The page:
Be sure to withdraw money in forint to avoid getting a high-point exchange rate. The offer to let you get charged in your home currency is called “Dynamic Currency Conversion” and it means that local ATM will actually give you a more unfavorable exchange rate. Best to avoid this option – always choose to be charged in local currency.


In Hungary, there is a 25% tax on goods (12% for some items) called AFA (VAT) which is included in the sales price. Foreign visitors are entitled to a refund of the VAT on the purchases they take out of the country with them when departing. Like in other European countries there is a system for a swift safe cash refund of the VAT called Europe Tax-free Shopping. Most shops which are of interest to tourists are affiliated with this service.

Your purchase in any one store must amount to a minimum of HUF 25.000 (approx. USD 160). Upon concluding your purchase ask the shop assistant for your Fiscal Receipt and VAT Reclaim Form which is your export and tax refund document. You will have it completed along with a Tax-free Envelope which will show the refund offices where you can get your refund in cash. A service charge is deducted when the refund amount is calculated.

If you paid cash in the store be sure to keep your receipts from changing money to Hungarian Forints along with your Fiscal Receipt and VAT Reclaim Form. If you paid with a credit card keep the credit card slip along with the Fiscal Receipt and VAT Reclaim Form.

As you depart from Hungary have your documents stamped at the border by Hungarian Customs.

You may receive your VAT refund in cash at Budapest Airport and at all border crossings at IBUSZ Travel Agency Offices. If a cash refund is not possible you should send all your documents in original to our office in the Tax-free Envelope and you will receive the refund to your credit card or bank account or a bank cheque to your home address.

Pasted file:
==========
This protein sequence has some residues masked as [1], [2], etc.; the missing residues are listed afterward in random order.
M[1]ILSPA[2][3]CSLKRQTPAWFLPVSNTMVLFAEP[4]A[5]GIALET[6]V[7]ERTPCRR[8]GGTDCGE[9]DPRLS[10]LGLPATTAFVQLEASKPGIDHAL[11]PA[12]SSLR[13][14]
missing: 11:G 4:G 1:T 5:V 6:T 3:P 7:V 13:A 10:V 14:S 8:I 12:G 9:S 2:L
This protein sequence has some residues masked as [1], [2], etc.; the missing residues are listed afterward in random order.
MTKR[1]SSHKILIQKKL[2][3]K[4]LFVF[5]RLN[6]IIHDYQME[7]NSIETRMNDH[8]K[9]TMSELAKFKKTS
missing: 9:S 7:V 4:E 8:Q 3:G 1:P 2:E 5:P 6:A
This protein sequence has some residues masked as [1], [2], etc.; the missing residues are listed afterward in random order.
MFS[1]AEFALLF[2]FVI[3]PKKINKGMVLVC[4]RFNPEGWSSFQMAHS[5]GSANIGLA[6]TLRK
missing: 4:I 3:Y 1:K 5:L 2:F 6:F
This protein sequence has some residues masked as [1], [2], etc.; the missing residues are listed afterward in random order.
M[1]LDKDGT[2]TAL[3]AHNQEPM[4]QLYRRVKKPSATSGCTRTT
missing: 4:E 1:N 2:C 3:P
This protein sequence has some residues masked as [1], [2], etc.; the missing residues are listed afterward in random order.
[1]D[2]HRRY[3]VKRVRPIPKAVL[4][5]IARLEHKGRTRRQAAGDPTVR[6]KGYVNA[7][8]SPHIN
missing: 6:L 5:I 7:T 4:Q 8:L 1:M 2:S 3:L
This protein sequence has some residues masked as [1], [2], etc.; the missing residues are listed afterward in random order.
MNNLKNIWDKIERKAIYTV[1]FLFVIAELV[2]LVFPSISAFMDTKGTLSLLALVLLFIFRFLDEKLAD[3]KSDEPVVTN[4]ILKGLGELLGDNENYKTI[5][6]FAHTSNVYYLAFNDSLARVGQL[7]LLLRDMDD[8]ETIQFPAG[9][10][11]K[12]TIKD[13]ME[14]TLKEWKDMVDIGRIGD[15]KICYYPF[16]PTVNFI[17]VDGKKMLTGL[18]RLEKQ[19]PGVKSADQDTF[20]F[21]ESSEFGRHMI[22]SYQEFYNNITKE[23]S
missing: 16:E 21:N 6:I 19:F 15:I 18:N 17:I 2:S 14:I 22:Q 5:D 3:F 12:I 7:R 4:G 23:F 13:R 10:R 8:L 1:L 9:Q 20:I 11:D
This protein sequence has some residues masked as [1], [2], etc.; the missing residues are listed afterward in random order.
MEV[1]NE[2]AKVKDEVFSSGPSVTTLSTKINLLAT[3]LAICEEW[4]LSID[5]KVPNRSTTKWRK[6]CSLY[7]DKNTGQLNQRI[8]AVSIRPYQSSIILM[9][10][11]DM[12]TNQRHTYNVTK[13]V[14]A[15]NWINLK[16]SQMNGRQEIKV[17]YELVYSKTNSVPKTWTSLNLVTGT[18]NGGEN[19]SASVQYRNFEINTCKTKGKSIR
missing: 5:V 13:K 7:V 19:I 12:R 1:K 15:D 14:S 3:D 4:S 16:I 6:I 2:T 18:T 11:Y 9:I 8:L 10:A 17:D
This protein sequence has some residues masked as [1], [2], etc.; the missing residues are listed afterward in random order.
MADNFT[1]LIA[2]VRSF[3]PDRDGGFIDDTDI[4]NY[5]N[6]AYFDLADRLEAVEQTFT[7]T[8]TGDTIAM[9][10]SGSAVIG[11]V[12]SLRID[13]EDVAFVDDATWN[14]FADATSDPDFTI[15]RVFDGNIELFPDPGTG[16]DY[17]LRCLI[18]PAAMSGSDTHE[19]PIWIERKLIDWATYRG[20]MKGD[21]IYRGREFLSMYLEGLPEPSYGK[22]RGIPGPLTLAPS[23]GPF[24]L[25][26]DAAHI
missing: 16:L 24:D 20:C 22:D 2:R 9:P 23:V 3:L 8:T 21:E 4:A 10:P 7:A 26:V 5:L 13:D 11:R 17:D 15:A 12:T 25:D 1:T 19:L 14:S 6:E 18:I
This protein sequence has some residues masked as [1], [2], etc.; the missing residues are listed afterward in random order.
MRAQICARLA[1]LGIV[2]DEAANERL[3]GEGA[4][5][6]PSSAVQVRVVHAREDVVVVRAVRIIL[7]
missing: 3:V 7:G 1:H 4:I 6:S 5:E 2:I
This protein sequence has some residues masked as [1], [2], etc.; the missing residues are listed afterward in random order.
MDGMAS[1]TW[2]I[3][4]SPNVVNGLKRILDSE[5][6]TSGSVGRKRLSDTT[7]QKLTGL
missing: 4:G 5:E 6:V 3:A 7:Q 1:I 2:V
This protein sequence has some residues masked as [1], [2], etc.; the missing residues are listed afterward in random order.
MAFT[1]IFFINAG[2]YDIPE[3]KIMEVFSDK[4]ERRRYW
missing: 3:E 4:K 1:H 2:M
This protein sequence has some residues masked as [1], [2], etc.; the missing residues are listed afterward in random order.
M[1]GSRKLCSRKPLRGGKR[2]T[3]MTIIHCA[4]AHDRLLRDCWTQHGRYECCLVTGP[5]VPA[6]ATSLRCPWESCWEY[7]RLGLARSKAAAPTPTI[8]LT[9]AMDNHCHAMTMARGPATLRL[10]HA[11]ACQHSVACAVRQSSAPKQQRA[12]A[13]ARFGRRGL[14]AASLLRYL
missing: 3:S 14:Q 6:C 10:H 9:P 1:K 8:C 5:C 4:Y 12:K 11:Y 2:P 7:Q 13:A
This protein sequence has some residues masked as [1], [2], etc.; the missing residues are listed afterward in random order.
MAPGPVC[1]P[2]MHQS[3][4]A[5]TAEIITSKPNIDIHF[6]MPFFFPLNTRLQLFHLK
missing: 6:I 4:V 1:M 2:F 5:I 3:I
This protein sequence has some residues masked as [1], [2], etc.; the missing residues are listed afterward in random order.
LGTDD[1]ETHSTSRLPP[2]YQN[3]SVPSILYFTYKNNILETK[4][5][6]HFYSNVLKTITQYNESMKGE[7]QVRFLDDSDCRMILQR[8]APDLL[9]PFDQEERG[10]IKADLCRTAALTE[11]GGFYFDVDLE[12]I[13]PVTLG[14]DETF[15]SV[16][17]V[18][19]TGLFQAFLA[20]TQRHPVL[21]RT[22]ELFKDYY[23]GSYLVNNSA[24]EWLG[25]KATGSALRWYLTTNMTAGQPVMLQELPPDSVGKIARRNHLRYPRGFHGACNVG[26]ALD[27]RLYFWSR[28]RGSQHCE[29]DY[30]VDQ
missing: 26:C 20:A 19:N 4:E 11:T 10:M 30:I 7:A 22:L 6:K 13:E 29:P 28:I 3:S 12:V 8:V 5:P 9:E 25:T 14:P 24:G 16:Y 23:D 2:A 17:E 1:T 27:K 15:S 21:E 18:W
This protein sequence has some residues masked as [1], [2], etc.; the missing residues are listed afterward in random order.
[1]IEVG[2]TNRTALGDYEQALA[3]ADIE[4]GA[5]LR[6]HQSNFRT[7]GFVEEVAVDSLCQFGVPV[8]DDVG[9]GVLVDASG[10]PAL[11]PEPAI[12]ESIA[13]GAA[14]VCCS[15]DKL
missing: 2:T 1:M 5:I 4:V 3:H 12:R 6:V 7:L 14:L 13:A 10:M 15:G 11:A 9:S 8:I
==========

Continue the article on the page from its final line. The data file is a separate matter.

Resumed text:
Further information on Tax-free Shopping is available in shops and in Europe Tax-free Shopping information leaflets and Shopping Guides distributed in hotels tourist offices airports and business centers. Shopping in Hungary over 50.000 HUF invoice value entitles foreign tourists to claim VAT refunds. Don’t forget to ask claiming form in the shop! They refund you 18% of invoice value.


Older generation Hungarians tending to opt for more of a conservative yet classic flairs such as three-piece suits and formal hats, whereas the younger generations are more western in the way they dress, having a much more comfortable and casual attitude to style.

In the rural areas of Hungary more traditional clothing is apparent, such as women in peasant babushkas (scarves) and men wearing floppy brimmed hats.

To blend in with the locals while in Budapest consider becoming more modern and avoid wearing loud clothing such as neons and contrasting bold prints that will draw unwanted attention.

Budapest frowns upon:

  • Dirty Shoes, Bright Sneakers
  • Yoga Pants, Sweatpants, Tracksuits
  • Baseball Caps
  • Colorful Winter Coats


For Hungary, there are two associated plug types, type C and F. Plug type C is the plug which has two round pins and plug type F is the plug which has two round pins with two earth clips on the side. Electricity can vary from anything between 100V and 240V.


Austria operates on a 230V supply voltage and 50Hz.


If the appliance or its power supply are not dual voltage rate, the single voltage appliances will have to be used alongside a voltage transformer or converter to allow the appliance to work safely and properly (unless the appliance operates at 230v)

North American’s will need to bring a voltage converter and/or travel adaptor, which is a device that simply allows you to plug any USA electrical appliance into a foreign electrical socket.

It’s important to understand that some travel adaptors are not suitable for any appliances that require an earth connection. These types of travel adaptors should only be used with double insulated equipment, which will be clearly marked with the symbol shown below.